Does WiFi Still Matter?

1:15 PM -- Remember the International Ladies Garment Workers Union song? “Look for the union label, when you are buying that new blouse." Perhaps we need a similar song for the Wi-Fi Alliance . The ILGWU is now gone -- merged with a couple of other unions in response to shrinking membership -- and we can argue labor politics some other time. Today, the need for what the Alliance does has never been greater, and there’s a quiet assault on its core mission underway.

That core mission is the specification and certification of interoperability in wireless LANs. The Alliance has, more than any other factor saved 802.11, and it was responsible for the clear success of wireless LANs in both residential and enterprise settings. Today "WLAN" and "WiFi" are synonymous (a trademark issue for the Alliance, but I digress).

Take a look at the box when you’re buying that new router or client card. There’s a good chance the WiFi logo is missing. This is not to say that the device won’t work with other WiFi-approved products, just that no one has certified this interoperability. For example, I recently tested a large number of MIMO-based ("Draft n” and otherwise) WLAN products for rate-vs.-range throughput and interoperability. Not one was WiFi approved and, yes, all were a lot faster than .11g.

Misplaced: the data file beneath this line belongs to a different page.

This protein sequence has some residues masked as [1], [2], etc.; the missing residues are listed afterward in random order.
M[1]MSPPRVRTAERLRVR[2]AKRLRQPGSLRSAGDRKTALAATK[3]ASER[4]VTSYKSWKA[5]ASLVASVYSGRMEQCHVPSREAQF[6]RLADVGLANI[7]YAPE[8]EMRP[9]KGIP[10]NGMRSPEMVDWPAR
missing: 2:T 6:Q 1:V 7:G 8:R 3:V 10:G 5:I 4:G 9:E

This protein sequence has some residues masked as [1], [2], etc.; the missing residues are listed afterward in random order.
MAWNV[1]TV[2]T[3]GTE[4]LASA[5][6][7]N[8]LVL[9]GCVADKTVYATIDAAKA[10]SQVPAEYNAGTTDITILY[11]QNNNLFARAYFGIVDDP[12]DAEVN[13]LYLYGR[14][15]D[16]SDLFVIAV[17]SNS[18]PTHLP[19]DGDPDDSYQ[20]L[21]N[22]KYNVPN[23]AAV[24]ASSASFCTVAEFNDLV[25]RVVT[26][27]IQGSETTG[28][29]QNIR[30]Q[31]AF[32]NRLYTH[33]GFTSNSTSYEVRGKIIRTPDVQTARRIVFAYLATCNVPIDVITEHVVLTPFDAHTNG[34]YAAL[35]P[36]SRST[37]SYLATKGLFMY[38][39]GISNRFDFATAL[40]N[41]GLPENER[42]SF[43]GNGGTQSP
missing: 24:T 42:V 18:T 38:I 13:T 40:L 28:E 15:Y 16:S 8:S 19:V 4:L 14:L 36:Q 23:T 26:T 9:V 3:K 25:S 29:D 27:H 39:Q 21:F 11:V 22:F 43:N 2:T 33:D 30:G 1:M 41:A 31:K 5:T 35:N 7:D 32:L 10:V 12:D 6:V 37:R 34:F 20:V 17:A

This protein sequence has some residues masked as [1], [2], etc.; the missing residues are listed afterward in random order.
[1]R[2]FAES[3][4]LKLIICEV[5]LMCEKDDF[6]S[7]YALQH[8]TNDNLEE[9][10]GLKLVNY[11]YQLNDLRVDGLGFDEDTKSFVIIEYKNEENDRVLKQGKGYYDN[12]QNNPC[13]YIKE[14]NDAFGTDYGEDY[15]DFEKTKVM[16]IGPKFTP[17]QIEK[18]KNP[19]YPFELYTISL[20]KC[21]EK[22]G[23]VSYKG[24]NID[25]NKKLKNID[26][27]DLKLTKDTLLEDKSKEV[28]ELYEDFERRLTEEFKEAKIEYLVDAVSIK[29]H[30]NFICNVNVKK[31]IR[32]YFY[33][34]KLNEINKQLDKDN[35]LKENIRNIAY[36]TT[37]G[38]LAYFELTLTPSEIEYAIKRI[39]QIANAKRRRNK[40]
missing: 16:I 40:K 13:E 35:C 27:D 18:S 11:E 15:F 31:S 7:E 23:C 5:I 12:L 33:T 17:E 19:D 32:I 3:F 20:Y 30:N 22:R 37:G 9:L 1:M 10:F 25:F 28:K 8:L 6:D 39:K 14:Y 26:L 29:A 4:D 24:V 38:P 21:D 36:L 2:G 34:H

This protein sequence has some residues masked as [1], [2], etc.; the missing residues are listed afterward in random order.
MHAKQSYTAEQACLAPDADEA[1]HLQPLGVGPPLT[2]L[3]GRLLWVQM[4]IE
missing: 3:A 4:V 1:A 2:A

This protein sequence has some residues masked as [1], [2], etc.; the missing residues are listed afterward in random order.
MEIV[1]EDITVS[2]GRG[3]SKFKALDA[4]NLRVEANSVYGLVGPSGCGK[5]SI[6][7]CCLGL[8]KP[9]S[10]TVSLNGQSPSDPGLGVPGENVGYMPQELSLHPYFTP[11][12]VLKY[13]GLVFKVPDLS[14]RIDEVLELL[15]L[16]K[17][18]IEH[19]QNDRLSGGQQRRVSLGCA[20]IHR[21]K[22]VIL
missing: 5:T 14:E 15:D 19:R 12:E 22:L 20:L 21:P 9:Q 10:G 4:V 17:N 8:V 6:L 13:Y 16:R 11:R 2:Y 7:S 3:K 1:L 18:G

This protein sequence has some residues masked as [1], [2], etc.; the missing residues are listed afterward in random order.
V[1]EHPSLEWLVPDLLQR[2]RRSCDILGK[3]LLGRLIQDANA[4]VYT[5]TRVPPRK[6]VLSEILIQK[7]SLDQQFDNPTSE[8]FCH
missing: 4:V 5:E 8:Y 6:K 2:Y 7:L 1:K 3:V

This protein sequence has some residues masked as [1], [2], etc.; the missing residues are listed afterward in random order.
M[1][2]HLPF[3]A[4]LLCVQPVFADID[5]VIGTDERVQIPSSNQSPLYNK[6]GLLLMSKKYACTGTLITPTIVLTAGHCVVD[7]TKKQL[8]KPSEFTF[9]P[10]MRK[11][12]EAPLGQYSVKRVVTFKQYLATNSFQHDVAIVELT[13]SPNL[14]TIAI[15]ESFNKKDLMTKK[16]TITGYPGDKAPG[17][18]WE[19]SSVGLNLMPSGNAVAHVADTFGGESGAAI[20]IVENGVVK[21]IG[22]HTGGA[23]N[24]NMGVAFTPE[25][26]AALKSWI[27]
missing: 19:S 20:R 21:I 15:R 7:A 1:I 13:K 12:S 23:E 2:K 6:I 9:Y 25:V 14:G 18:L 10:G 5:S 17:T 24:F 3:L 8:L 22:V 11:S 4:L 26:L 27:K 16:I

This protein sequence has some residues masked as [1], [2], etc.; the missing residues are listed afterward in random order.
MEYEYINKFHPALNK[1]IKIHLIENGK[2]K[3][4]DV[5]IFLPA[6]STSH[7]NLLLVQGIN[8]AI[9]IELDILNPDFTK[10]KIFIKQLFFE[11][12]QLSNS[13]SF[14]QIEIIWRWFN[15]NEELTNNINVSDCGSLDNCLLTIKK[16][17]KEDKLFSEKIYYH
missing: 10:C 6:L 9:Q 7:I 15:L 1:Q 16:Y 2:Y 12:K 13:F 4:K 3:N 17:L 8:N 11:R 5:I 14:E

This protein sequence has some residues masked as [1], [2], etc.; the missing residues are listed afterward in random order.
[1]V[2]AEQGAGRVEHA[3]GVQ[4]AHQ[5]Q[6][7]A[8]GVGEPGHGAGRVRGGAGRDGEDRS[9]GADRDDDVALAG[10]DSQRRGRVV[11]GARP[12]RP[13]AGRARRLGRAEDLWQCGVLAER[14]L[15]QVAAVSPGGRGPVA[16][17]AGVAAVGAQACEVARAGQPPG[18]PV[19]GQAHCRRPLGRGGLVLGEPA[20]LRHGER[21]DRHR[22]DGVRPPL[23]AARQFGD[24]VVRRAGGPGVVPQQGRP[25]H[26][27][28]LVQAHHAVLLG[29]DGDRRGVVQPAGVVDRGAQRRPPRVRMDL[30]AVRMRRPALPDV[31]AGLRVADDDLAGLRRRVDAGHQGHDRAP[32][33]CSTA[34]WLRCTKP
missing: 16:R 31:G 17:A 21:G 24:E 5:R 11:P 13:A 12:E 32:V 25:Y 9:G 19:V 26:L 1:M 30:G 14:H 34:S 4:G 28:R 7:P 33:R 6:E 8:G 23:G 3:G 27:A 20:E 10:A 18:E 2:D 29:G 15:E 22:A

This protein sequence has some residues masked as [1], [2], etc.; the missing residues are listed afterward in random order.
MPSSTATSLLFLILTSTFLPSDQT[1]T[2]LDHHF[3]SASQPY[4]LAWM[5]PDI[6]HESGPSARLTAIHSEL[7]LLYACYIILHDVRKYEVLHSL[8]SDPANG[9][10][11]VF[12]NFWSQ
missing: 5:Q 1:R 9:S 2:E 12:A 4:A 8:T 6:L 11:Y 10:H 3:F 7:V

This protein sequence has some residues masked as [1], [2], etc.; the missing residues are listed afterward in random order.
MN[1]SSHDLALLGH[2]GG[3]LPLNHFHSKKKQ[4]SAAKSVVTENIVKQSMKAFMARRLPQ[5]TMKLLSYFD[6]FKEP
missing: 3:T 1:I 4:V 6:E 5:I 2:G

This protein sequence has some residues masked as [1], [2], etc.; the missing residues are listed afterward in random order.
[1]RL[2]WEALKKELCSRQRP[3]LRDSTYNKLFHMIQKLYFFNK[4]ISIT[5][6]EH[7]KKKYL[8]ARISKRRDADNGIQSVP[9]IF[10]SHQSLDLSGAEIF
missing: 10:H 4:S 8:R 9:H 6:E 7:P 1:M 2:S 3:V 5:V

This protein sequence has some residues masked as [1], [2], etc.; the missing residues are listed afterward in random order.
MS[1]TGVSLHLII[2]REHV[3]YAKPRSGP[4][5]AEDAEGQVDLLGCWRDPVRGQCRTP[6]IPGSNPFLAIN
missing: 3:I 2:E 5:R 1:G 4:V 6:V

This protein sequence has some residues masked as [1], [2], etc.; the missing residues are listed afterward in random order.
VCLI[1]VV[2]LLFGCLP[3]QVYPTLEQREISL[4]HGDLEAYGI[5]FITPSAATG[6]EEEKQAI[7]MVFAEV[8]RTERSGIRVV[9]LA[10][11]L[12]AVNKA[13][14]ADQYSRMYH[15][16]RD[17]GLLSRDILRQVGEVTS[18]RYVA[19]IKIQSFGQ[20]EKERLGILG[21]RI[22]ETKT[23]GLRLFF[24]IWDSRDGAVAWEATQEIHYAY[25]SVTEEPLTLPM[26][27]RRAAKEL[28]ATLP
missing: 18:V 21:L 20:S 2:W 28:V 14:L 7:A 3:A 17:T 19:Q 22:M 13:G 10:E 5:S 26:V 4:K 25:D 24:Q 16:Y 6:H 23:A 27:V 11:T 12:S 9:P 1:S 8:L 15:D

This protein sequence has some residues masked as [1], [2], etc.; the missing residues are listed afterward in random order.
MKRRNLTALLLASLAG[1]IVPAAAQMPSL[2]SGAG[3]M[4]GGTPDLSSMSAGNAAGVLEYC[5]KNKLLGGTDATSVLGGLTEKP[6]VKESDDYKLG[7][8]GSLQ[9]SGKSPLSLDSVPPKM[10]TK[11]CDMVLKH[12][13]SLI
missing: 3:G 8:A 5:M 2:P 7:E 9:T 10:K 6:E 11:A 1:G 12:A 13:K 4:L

Without the WiFi Alliance, or the efforts of similar organization, the WLAN business could quickly become a chaotic brew of incompatibilities frustrating consumers and professionals alike. The Alliance is, of course, a trade association, not a government bureau so its enforcement powers are quite limited. But perhaps we should look for the logo before we buy that new wireless product. The alternative could be painful.

— Craig Mathias is Principal Analyst at the Farpoint Group , an advisory firm specializing in wireless communications and mobile computing. Special to Unstrung

IPobserver 12/5/2012 | 3:45:26 AM
re: Does WiFi Still Matter? Like the article says, WiFi Alliance was a good thing for the industry -- but I don't think it ever mattered much to the consumer, and matters even less today.

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